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I'm using Virtualbox. I have a NixOS guest on a Windows host. I added the user to the vboxsf group and rebooted the machine.

$ groups                                                                                                                                                                         
users wheel vboxsf                                                                                                                                                                           

I can access the shared folder as root, but not as a non-root user.

$ ls /media/sf_VMShare
ls: cannot access '/media/sf_VMShare': Permission denied                                                                                                                                     
$ sudo ls /media/sf_VMShare                                                                                                                                                      
<directory listing...>

The ownership of the mount point seems to be correct.

$ sudo umount /media/sf_VMShare                                                                                                                                                  
$ sudo ls -l /media
total 4
drwxrwx--- 2 amy vboxsf 4096 Nov 22 17:38 sf_VMShare

I have seen the question Permission denied when accessing VirtualBox shared folder when member of the vboxsf group, and already tried the accepted answer, but no success.

EDIT: With the drive mounted...

$ sudo ls -ld /media/sf_VMShare
drwxrwx--- 1 root vboxsf 0 Nov 21 15:31 /media/sf_VMShare
  • Can you try 777 permissions? – Aulis Ronkainen Nov 29 '18 at 19:23
  • @KamilMaciorowski drwxrwx--- 1 root vboxsf 0 Nov 21 15:31 /media/sf_VMShare – mhwombat Dec 5 '18 at 11:12
  • @AulisRonkainen I tried that, but it made no difference. Then I rebooted to see if that would help, the permissions reverted to what they were before. – mhwombat Dec 5 '18 at 11:20
0
+50

There is this question on Unix & Linux SE: Do the parent directory's permissions matter when accessing a subdirectory? The answer is yes, they do matter.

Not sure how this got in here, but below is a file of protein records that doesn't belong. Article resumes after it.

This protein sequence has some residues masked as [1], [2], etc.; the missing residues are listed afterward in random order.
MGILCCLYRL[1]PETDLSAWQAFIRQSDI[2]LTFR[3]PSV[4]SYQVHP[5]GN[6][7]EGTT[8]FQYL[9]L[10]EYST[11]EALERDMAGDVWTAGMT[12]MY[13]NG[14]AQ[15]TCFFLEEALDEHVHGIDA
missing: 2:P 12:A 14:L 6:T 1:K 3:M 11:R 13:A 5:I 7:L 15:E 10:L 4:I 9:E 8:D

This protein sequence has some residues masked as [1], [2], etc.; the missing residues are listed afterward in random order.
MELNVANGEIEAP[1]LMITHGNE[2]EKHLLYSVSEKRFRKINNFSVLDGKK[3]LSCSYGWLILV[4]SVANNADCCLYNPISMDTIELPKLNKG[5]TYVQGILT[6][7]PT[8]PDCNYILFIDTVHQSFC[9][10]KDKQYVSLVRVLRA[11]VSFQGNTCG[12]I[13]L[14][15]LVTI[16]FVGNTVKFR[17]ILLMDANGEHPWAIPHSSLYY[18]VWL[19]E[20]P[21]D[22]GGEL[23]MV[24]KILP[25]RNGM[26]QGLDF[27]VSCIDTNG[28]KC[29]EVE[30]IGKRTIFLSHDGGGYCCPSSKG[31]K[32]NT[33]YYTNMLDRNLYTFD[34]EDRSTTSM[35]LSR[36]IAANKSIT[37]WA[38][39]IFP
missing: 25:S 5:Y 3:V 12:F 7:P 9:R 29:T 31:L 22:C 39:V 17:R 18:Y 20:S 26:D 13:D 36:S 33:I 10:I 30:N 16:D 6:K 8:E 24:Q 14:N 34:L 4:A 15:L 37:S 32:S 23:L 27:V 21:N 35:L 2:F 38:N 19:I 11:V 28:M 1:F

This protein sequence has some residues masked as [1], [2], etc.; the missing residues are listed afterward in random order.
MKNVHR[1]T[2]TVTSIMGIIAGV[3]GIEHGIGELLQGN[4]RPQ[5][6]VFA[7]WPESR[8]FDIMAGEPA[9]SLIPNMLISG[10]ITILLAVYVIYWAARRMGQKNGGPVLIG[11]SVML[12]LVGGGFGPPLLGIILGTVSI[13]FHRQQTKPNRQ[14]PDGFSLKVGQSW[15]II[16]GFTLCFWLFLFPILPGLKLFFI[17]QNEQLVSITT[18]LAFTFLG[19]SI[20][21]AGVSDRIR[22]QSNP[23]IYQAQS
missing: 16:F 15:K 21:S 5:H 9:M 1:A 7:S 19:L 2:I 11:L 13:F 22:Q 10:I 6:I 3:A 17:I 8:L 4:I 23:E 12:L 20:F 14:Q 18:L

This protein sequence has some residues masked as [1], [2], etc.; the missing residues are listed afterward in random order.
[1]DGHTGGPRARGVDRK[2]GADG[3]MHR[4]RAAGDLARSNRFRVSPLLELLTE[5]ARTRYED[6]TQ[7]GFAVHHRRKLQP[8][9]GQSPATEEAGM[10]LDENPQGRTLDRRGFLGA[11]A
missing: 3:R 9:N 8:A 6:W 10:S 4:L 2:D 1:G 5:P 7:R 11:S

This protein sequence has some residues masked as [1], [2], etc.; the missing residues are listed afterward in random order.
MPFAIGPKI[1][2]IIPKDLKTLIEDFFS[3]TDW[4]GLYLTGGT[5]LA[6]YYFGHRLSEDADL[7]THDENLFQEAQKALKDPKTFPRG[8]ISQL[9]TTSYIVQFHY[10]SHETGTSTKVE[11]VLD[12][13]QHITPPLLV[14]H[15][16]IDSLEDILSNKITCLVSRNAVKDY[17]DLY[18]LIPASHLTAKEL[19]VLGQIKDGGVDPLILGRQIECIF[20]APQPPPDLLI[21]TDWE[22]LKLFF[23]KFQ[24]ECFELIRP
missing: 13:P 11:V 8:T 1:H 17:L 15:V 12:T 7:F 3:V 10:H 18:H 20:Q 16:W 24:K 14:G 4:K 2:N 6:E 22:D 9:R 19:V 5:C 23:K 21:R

The precise rule is: you can traverse a directory if and only if you have execute permission on it.

So for example to access dir/subdir/file, you need execute permission on dir and dir/subdir [...]

My guess is in your case the user probably cannot traverse /media in the first place (or in theory even /, but this would bring other noticeable problems). Existing permissions for /media may be for a reason, so think twice before you change them. An alternative is to mount sf_VMShare elsewhere, if possible.

0

For me is more simple with VirtualBox 6.0

  1. I have added my user to vboxfs group
sudo usermod -aG vboxsf $(whoami)
  1. Restart virtual machine

Test

  • Create a shared of external disk on host over /media/imac
abkrim@imail:~$ ls -lisah /media/
total 12K
8193 4.0K drwxr-xr-x  3 root root   4.0K Aug 23 19:44 .
   2 4.0K drwxr-xr-x 24 root root   4.0K Aug 23 18:42 ..
   1 4.0K drwxrwx---  1 root vboxsf 4.0K Aug 11 11:02 imac
abkrim@imail:~$ ls -lisah /media/imac/
total 374G
   1 4.0K drwxrwx--- 1 root vboxsf 4.0K Aug 11 11:02 .
8193 4.0K drwxr-xr-x 3 root root   4.0K Aug 23 19:44 ..
  17 374G -rwxrwx--- 1 root vboxsf 374G Aug 12 19:00 iMac-2019-05-24-124025.tar.bz2
abkrim@imail:~$ touch /media/imac/deleteme
abkrim@imail:~$ ls -lisah /media/imac/
total 374G
   1 4.0K drwxrwx--- 1 root vboxsf 4.0K Aug 23 19:44 .
8193 4.0K drwxr-xr-x 3 root root   4.0K Aug 23 19:44 ..
  18    0 -rwxrwx--- 1 root vboxsf    0 Aug 23 19:44 deleteme
  17 374G -rwxrwx--- 1 root vboxsf 374G Aug 12 19:00 iMac-2019-05-24-124025.tar.bz2

Work perfectly.

But in my system selinux is disable. In my opinion it does not make much sense a virtual machine that is surely being used for development or internally, having enabled by default selinux. It's something paranoid

abkrim@imail:~$ sestatus
SELinux status:                 disabled

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